As described here, America’s healthcare system is such a mess that any half decent alternative should thrive if only regulators allow it entry. Mutual life insurers offering high deductible health insurance policies linked to life insurance policies, on a participating plan, directly to individuals seem to offer the best alignment of incentives between insurer and insured. If allowed to offer policies across the nation, the insurers would be much bigger than HCP networks and thus be able to force them to keep costs down. They would have strong incentives to eliminate wasteful practices, like over-testing, and could adjust life insurance payouts on the basis of the informed life choices of their insureds. (To vape or not to vape? would be one question.) The problem here, in addition to resistance from incumbents, is that mutuals are owned by their policyholders, not a separate group of stockholders, so the incentive to form them is limited. A possible solution is to create hybrids, part-mutual and part-stock, that automatically mutualize over 20 or 30 years, and for which there is long-standing precedent.

Professional partnership universities.

Tuition soars faster than inflation because colleges and universities remain notoriously inefficient. As I show here, non-profit, government, and for-profit, joint-stock ownership structures all suffer from major incentive mis-alignment issues. None have strong reasons to keep costs in check, especially when federally-guaranteed student loans flow freely. At least some universities should be owned by their professors in professional partnerships akin to law firms, business consultancies, or old school investment banks because they would then have incentives to minimize costs and maximize effectiveness. Tenure would be priced instead of all or nothing and college sports would probably go away, as they have in most of the rest of the world. The main barrier here is accreditation and federal regulation. Partnerships composed of attorneys who have passed the bar are legit, and so should partnerships composed of Ph.D.s.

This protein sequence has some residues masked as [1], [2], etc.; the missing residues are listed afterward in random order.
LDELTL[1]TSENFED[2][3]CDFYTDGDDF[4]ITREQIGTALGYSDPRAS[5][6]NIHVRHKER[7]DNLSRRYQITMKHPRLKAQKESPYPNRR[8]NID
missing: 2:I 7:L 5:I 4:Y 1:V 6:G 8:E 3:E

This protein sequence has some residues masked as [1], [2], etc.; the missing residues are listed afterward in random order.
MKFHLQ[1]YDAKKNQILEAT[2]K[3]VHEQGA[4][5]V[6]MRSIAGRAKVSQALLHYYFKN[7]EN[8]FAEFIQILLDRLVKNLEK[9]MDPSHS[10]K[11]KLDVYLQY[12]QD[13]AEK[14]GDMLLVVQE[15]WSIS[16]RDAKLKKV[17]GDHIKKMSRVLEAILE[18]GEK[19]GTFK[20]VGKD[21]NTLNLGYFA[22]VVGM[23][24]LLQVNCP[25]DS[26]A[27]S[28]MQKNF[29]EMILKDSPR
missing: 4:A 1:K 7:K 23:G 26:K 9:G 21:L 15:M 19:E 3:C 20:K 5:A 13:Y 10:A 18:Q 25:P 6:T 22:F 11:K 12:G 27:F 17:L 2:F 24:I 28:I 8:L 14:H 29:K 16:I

ISAs/university loans to students.

One way to eliminate costly federal regulation of colleges and universities, as I explain here, is for them to not accept federal money or student loan guarantees, which are bad policy anyway. To better align their incentives with those of their students, universities ought to finance the education of their own students, either as straight up loans or in the form of income sharing agreements, or ISAs. The latter are often capped so the effect is the same as a loan with an interest rate that varies with income. In both cases, universities, regardless of their ownership structure, succeed only when, and if, their students do, which should induce them to focus on knowledge and skills instead of sports, identity politics, and trigger warnings. Again, simple lack of competition/high entry barriers seems to forestall this common sense reform, which Hillsdale College and some coding schools have successfully implemented.

From iCivics to iEverything.

Numerous teachers (friends from college, where I was an education major, and those I met at a Constitution Day fundraiser in Manhattan in September) laud iCivics because it gets students engaged in learning via its interactive activities and games, which are modernized versions of the programs I called for almost two decades ago in “Growing History: A Vision of Historical Renaissance Through Interactive Learning” (History Computer Review, Fall 2000, 61-73). iCivics caters to the K-12 crowd and is non-profit but there is no reason why iCivics-like interactive learning modules could not be developed by a for-profit company and sold, especially to homeschool and university students and lifelong learners across the curriculum. The main problem here appears to be simple institutional inertia. When I tried to develop iBanking in the mid-2000s, computer companies would not talk to me so I ended up going to Thomson, just before it became Cengage, and unsurprisingly ended up with a Money and Banking textbook, now in its Third Edition with FlatWorld, instead of the interactive computer product that I originally wanted to create. Ostensibly, professional partnership universities financing their own schools would quickly embrace iEverything products as relatively inexpensive but powerful methods of helping students to obtain high impact experiential learning.

Criminal justice reform.